It will be harsh for their young minds to understand the complexity of believing to god or not. I would just let my kids enjoy playing and learning until such idea come into their mind. I'm a theist parent, but it will be fine for me if someday my kids concluded that they are in favor of atheist's beliefs.

SammyShazaam's picture
I don't know how, but it

I don't know how, but it seems like as soon as we enter into "adulthood" we forget how amazing we were as children.

If a child was born into an Atheist family, then the question of god or no god would never be as intimidating as it would be to a child who was raised a theist. It has no significance to their lives, their beliefs, or to their trust in their parents honesty and mental faculties, which really in my mind would be the hardest part of letting go of the parent's religion.

SammyShazaam's picture
There's not really much to

There's not really much to teach about atheism :) Just don't spend so much time talking about god and theistic subjects!

As far as other kids, I'm sure they'll deal. Kids are awesome like that.

efpierce's picture
I am letting my children

I am letting my children decide for themselves. I wasn't allowed to do that as a child and it made me resent certain aspects of religion and religious people in general.

Matty Arnold's picture
'Teaching' atheism would be

'Teaching' atheism would be an indoctrination, and would make me no better than the religious indoctrination that I find so abhorrent. Children are biologically built to question things in order to learn - they are born scientists. I would emphatically encourage those questions, never give a cop-out answer, and teach them the benefits of skepticism and that changing your mind in the face of new evidence is not to be avoided but to be relished.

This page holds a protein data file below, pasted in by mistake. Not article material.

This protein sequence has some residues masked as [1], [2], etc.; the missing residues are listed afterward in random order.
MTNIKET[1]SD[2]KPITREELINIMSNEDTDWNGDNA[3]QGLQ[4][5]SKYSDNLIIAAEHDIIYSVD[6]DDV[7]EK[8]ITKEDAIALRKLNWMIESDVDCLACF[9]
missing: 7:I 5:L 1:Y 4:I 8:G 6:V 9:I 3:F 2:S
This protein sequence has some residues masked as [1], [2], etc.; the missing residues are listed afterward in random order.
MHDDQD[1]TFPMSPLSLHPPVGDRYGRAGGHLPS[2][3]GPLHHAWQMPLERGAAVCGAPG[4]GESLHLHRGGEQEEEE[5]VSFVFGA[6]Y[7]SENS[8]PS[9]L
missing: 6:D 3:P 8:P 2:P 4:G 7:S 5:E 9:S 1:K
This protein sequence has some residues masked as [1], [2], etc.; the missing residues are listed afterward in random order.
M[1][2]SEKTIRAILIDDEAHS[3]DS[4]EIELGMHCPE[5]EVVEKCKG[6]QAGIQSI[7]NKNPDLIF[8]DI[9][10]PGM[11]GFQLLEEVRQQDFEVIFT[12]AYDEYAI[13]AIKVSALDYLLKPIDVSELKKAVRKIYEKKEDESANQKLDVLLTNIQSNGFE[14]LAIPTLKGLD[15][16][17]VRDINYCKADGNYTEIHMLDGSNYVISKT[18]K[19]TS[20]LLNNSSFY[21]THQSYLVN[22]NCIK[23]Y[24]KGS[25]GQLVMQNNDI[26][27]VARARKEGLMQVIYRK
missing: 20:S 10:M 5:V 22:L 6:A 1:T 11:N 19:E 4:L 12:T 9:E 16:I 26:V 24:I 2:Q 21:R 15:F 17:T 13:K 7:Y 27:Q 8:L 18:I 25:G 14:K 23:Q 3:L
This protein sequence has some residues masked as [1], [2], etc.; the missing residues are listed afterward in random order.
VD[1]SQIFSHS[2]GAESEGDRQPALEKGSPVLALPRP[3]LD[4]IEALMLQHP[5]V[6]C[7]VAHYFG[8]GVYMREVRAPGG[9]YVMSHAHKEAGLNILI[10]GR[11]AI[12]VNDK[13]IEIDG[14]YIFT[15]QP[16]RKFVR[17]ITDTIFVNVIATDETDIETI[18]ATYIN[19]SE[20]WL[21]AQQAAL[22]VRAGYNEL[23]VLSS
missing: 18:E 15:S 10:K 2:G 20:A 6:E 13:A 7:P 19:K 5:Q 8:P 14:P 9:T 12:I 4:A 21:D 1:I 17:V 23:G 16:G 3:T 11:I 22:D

AnimalLeader's picture
It really comes down to the

It really comes down to the same thing though. If you teach atheism, you are being as guilty of forcing them to believe in nothing as religious people force their kids to believe in something. That beats the whole purpose of true atheism in my opinion. A real atheist is open for anything to be possible, but we do not believe in things that can't be proven with science and logic.

mysticrose's picture
It means that they need to

It means that they need to understand science in order for them to understand why they are not doing what other kids does such as going to the church or praying? Maybe atheist parents should introduce the evolution theory to their kids once they started asking about religion.

Zaphod's picture
I thought about this and I